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Sunday, August 29, 2010

Urban Survival Planning - Lessons Learned from Katrina

Possibly the best real life Urban Survival example, since the Great Depression, that we can draw lessons learned from is Hurricane Katrina and aftermath of this devastating storm on the greater New Orleans area.

The aftermath killed almost 1,500 people; flooded 80 percent of the city; 70 percent of all occupied housing was damaged; and, over 150 billion in total damages.

These are my observations.

Alot of people died needlessly. They waited too long. Granted they received misleading information from the local government and the local/state government were way too slow in communicating the scope of the impending disaster to the population. People and government just did not have a plan. So the Lesson Learned here is that YOU must have a plan. It must rely on your ability to read indicators. It must rely on your ability to execute. If you have a survival group and they are going to rally at your location or a mutual third party location, consider actions and plans after this that are achievable without all planned parties. They may just not show up.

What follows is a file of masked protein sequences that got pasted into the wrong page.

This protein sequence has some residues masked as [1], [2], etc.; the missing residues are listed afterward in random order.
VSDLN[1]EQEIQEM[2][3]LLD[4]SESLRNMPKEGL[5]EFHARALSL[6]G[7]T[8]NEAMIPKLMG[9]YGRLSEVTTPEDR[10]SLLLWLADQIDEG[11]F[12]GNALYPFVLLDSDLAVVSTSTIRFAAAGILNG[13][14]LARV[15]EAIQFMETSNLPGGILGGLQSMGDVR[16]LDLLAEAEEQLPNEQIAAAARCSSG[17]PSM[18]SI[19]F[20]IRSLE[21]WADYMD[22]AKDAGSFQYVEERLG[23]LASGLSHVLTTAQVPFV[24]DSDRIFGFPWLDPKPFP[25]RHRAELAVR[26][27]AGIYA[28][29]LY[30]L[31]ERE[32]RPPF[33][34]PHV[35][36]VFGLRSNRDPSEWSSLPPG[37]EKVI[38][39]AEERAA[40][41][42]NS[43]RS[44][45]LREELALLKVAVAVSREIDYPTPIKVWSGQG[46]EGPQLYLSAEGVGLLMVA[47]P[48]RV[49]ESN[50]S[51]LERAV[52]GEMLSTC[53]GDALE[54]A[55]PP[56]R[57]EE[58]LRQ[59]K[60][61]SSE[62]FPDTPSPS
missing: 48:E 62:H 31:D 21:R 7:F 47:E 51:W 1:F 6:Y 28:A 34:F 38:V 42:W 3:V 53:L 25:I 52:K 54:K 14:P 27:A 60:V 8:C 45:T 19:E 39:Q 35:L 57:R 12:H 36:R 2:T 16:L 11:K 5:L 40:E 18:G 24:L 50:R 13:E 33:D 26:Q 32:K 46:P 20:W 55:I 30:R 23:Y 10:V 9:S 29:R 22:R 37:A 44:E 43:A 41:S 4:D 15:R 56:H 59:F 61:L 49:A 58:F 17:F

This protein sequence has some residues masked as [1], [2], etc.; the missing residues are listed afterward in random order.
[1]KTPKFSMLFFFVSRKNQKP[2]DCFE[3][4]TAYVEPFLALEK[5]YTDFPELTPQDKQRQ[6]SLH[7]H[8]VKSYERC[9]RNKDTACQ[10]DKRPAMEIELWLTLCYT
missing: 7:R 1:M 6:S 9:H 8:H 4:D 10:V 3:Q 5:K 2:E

You cannot count on U.S. Government assistance. This was a pretty small collapse type scenario after all. Only the Greater New Orleans area was damaged. Imagine if this was a natural disaster or a nuclear detonation event or a total power infrastructure collapse over an area five time the size or even larger? The Government would be exponentially slower to respond with less assets per given size of area. Lesson Learned. You are responsible for yourself. Do not count on the Government. If they provide help fine,...just don't count on it,...not in a timely manner and not at all.